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NBN 'misses' cost consumers $15m a year, says consumer group

Have you ever been kept waiting by NBN technicians who promised to be at your house at a designated time? If not, you’re one of a select few. NBN Co. appointments are costing consumers more than $15 million a year in lost time, according to a new analysis.

The Australian Communications Consumer Action Network (ACCAN) has found that NBN Co. misses an average of 320 appointments each day and that each missed appointment costs a consumer about $150 in wasted time.

Earlier this year, NBN Co. reported that its technicians missed 114,093 appointments – an average of 469 per day, between 1 July 1 2018 and 20 February 20 2019.

However, ACCAN deducted one-third of those appointments – completed either earlier or later the same day – bringing the figure down to an average of 320 missed appointments per day.

“This is simply not good enough,” said ACCAN policy director Una Lawrence who added that the process of connecting to the NBN or getting a fault fixed “can be a real pain point for people”.

“Not only do you have the inconvenience of taking time off from work to wait for a contractor,” she said, “but there’s no guarantee they’ll turn up on time or at all.”

A spokesperson for NBN Co. told The New Daily it was “committed to working with the industry to improve customer experience and will work constructively with the ACCC (Australian Competition and Consumer Commission) to help achieve this”.

“We understand the frustration experienced by people who have had missed appointments relating to their NBN installation and want to reassure all Australians that one of our key priorities is to work alongside the industry to deliver great experiences for people who connect to the NBN.”

11 comments

I find this a bit confusing. NBN is a wholesaler which, in turn, provides to the retailer which on-sells to the public. The NBN site shows a missed technician appointment should be taken up with the provider, not the NBN. Are all of the missed appointments (114,093) by NBN or are they by the provider which has purchased bandwidth from NBN?

 

Yes but only after you have been connected in the first place. Before you get a provider you have to have your premises wired for it. That is the responsibility of the NBN and at no cost to the customer. NBN Co subcontracts this out to an independent contractor again NOT the provider of telecom service. In my case, our building is now onto the third contractor and still we have not had the wiring done. The main reason (after people not turning up when they say will will) is that the wiring plan is wrong. It is based on Telstra information from 1994 which is long out of date and which we won't accept! 20 months on and they still haven't fixed it so we still don't have the wiring done. No one can engage a service provider as a result!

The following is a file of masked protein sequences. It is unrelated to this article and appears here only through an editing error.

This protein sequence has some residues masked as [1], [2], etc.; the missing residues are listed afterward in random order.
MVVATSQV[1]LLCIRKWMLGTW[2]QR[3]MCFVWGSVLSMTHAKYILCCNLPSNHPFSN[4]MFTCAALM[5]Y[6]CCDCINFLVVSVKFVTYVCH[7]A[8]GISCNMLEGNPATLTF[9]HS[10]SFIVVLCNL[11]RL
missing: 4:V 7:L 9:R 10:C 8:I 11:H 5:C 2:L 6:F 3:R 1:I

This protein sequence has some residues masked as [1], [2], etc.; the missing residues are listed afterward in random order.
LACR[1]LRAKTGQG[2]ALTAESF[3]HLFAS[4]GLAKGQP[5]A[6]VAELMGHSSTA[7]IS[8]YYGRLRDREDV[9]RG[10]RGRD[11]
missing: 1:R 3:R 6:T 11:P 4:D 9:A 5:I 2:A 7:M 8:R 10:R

I can only talk on what I know KSS. My experience was that our provider wrote to us and told us that the NBN was available in our area and if we wished to connect to advise them. I was sent a box with all that was needed to hook up with clear instructions by my ISP and it worked. They used the existing copper wire from a node in the next street. I have had no dealings with the NBN. That is the reason I find it confusing. You have made me aware that there is a different method.

When the NBN was installed in my suburb the FTTN contractors didn't know what I meant by FTTN or FTTP. When the FTTP contractor hooked the NBN to my premises he didn't understand the difference between FTTN and FTTP. The contractors installing the NBN didn't understand what they were doing!!!

Wikipedia contains a full history and explaination of the NBN. Have a look at the FTTN section where an NBN spokesmen explains why we have slow speeds.

This Communication Project by Governments is the BIGGEST FAIL ever in Australian Communications History. Why is it that other Countries can have much faster Broadband than we have? I believe both NBN and Retailers are in this together to enhance their bottom lines. What is the maximum speed of the NBN? Whatever it is it should be available to ALL Customers regardless of the Retailer's decision on what they want to offer to their customers. There should be a set price for costs of Bandwith for ALL Retailers. 

You can thank Abbott and Malcolm Turnbull for giving Australia Fraudband.

I find it quite annoying when lies or half truths are allowed to be posted. The NBN was a Labor pre-election promise in 2007 at an initial cost of $15B, later revised to $43B after the election. By the time Labor lost the 2013 election, 109,862 premises had been connected which averages out at 18,300 per year. In the past year, there have been about 3 million connections. As can be seen, Labor designed the NBN and the Coalition was left to make it work.

Horace, Labor wanted fibre-to-the-node. The penny-pinching LNP opted for copper, which stuffed everything. The Coalition couldn't make a chook raffle work.